Would these Finnish students be as successful if they’d gone through the Japanese school system instead?

Whenever there are lists made of the best schools and education systems in the world, one country always comes out on top: Finland. For those unfamiliar with different countries’ education systems, it may come as a surprise, but this Northern European nation is clearly doing something right.

And it’s doing it in a fairly relaxed way. Compared to other countries, Finland schools give less homework, have fewer standardized tests, and overall give the students more freedom. So what do these Finnish students think when they hear about Japan’s notoriously strict ways of educating their youth?

Japanese Twitter user @noginoginanamai recently posted screenshots from a Japanese TV show, showing Finnish students reactions to just that:

“This is the way of thinking in Finland, the country with the
best education in the world. Japan is too strict.” (Translations below)


Staff: “In Japan it’s against the rules for students to dye their hair or wear earrings.”

Student: “I definitely wouldn’t go to school if that were me!”

Narrator: “Teachers don’t get mad even if students lie down while in class.”

Principal: “Students being able to concentrate and learn is more important than anything else.”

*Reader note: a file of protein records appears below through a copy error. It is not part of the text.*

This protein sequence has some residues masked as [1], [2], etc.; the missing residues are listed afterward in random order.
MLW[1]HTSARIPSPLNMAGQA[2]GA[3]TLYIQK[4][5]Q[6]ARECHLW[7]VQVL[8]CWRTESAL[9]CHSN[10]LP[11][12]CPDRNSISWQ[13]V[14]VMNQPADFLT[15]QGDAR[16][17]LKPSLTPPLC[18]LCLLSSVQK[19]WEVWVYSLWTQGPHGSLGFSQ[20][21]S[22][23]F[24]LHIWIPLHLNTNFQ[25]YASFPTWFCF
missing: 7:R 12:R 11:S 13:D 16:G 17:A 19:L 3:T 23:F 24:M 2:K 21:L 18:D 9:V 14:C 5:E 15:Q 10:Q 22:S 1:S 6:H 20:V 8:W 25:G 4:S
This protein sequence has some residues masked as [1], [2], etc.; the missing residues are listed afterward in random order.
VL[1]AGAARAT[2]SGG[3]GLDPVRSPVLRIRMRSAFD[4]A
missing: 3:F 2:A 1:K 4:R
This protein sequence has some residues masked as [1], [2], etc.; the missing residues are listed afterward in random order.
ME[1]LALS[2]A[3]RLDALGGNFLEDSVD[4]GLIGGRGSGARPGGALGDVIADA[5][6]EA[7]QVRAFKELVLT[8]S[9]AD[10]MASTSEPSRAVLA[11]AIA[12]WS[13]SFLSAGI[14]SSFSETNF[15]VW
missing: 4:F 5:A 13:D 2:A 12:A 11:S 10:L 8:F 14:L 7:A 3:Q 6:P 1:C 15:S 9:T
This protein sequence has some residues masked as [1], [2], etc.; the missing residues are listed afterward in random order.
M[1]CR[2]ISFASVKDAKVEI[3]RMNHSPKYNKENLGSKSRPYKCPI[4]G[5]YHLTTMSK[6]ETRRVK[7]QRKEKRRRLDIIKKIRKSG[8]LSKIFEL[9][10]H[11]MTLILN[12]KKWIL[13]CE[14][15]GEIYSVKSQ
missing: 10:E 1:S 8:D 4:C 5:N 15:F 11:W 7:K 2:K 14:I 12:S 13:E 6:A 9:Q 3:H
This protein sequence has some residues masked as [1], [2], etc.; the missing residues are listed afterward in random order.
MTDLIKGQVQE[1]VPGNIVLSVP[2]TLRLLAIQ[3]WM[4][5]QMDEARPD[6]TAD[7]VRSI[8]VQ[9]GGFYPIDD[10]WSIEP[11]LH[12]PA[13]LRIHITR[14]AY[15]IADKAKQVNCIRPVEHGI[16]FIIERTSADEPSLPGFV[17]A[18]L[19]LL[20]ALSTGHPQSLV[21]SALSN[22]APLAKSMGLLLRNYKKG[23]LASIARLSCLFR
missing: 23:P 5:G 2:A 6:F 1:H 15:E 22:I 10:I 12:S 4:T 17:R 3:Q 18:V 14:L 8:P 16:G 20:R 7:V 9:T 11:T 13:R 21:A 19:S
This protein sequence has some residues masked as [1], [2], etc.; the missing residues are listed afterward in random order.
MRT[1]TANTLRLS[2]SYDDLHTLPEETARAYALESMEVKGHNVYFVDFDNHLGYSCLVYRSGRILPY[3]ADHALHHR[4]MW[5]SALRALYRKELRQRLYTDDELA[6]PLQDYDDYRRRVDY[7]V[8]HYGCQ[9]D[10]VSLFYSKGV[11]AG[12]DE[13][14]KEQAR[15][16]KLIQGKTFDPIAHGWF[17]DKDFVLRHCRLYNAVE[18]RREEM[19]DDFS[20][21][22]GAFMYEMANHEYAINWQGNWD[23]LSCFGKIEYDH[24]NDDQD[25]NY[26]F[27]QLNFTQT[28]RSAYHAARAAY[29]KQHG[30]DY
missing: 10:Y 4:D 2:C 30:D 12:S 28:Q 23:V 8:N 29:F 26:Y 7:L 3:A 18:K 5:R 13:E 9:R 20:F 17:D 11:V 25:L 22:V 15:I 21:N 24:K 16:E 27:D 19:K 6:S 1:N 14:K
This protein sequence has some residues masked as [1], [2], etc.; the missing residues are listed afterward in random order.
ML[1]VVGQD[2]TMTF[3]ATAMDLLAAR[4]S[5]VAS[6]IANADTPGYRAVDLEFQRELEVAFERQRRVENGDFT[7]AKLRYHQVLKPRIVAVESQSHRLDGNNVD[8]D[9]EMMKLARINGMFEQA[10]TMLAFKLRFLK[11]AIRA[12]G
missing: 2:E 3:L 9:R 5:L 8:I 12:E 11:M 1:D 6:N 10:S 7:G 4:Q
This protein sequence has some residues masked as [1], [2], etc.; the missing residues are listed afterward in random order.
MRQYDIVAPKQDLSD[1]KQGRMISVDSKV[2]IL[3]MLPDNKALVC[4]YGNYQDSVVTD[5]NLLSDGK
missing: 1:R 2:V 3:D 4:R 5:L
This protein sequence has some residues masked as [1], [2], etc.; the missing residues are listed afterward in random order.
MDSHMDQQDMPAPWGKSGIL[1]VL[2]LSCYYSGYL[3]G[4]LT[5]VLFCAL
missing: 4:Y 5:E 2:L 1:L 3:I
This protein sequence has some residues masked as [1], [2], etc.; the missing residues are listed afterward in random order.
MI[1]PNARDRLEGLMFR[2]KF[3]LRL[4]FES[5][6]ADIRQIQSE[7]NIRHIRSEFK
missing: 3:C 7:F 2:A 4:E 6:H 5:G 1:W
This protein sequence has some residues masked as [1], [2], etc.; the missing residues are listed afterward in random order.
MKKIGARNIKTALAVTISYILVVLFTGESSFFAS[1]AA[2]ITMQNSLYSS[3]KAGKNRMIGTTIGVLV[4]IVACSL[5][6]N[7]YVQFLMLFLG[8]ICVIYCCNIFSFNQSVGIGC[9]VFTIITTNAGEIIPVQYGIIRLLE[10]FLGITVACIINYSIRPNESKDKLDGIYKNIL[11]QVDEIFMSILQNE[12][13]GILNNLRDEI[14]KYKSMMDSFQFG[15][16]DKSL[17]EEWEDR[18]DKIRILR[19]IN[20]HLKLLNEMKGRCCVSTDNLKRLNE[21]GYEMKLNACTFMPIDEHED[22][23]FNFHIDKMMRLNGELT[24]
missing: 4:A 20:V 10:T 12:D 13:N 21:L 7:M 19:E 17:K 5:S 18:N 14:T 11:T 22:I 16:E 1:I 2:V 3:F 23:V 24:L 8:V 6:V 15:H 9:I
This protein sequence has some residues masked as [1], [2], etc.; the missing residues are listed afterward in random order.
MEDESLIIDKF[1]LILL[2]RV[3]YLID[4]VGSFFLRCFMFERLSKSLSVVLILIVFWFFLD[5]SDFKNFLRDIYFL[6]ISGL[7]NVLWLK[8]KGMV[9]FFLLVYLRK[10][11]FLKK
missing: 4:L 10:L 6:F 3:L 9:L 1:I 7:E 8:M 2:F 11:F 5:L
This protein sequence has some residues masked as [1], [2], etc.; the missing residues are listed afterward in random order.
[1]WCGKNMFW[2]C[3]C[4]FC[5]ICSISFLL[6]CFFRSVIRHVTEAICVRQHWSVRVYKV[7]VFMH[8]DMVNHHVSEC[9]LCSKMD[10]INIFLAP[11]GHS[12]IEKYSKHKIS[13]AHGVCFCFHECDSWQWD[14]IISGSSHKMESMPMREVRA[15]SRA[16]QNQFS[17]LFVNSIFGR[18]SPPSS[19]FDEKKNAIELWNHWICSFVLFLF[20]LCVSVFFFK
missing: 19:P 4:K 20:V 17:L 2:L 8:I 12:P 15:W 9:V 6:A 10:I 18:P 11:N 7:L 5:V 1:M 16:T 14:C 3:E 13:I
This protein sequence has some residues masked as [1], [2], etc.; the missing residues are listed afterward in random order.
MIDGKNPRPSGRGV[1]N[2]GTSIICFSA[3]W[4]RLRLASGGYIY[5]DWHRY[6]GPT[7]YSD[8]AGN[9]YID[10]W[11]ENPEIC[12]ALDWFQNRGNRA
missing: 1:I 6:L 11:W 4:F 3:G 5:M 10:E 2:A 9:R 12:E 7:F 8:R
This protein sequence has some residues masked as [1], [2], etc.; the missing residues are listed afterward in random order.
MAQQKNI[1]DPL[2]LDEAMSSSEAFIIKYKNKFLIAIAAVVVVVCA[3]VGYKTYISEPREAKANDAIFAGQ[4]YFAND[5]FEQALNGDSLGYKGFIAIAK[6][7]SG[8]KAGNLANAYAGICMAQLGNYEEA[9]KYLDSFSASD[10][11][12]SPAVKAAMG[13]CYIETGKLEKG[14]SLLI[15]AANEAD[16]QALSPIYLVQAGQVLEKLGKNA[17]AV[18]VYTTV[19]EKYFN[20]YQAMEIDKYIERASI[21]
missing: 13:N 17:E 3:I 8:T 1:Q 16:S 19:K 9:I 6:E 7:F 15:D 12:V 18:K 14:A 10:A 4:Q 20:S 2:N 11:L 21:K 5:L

Compared to Japan, Finland seems incredibly relaxed. Heck, even compared to my home country the U.S. it’s more relaxed! We may not have had uniforms and banned accessories at my school, but we still had assigned seats at rigid, uncomfortable desks. And concentration and learning were certainly not the most important parts of my school experience — doing well on tests was.

It seems like a difference in priorities. In Finland, the end goal is for students to learn, so who cares about how they get there? Whereas in Japan and the U.S. and other countries, the end goal is still learning, but there are other priorities along the way: encouraging uniformity and getting funding to name a few.

Here’s how Japanese Twitter reacted to Finnish students reacting to their school system:

“If they did this in Japan, then maybe kids who couldn’t learn before would start learning. The rules are too strict and if you complain, no one cares.”

“Not only are schools more relaxed in Finland, but college and vocational schools are all free. I’m so jealous. Japan is too strict. Is there no way to change it?”

“Looking at this of course makes me want to praise Finland, but I think the cultural differences between Japan and Finland are so big that it’s not useful. I don’t think Japan’s education system should stay the way it is, but just copying another country’s system to try and fix it doesn’t seem like the solution.”

“Even in Japan, some private schools for advanced students don’t have strict rules. It seems that if the students want to learn on their own, then they will, and don’t need rules. Unfortunately in Japan, that’s not the case for most students.”

“I feel like Japanese schools aren’t so much strict as they just make a lot of unnecessary rules.”

For sure, cultural differences have a lot to do with it. Would Japan still be the same Japan after a generation or two if its school system were different? It’s hard to say for sure.

But at the same time, when schools ban ponytails for “conjuring lustful feelings,” then something’s gotta change.

Source: Twitter/@noginoginanamai via My Game News Flash
Top image: PAKUTASO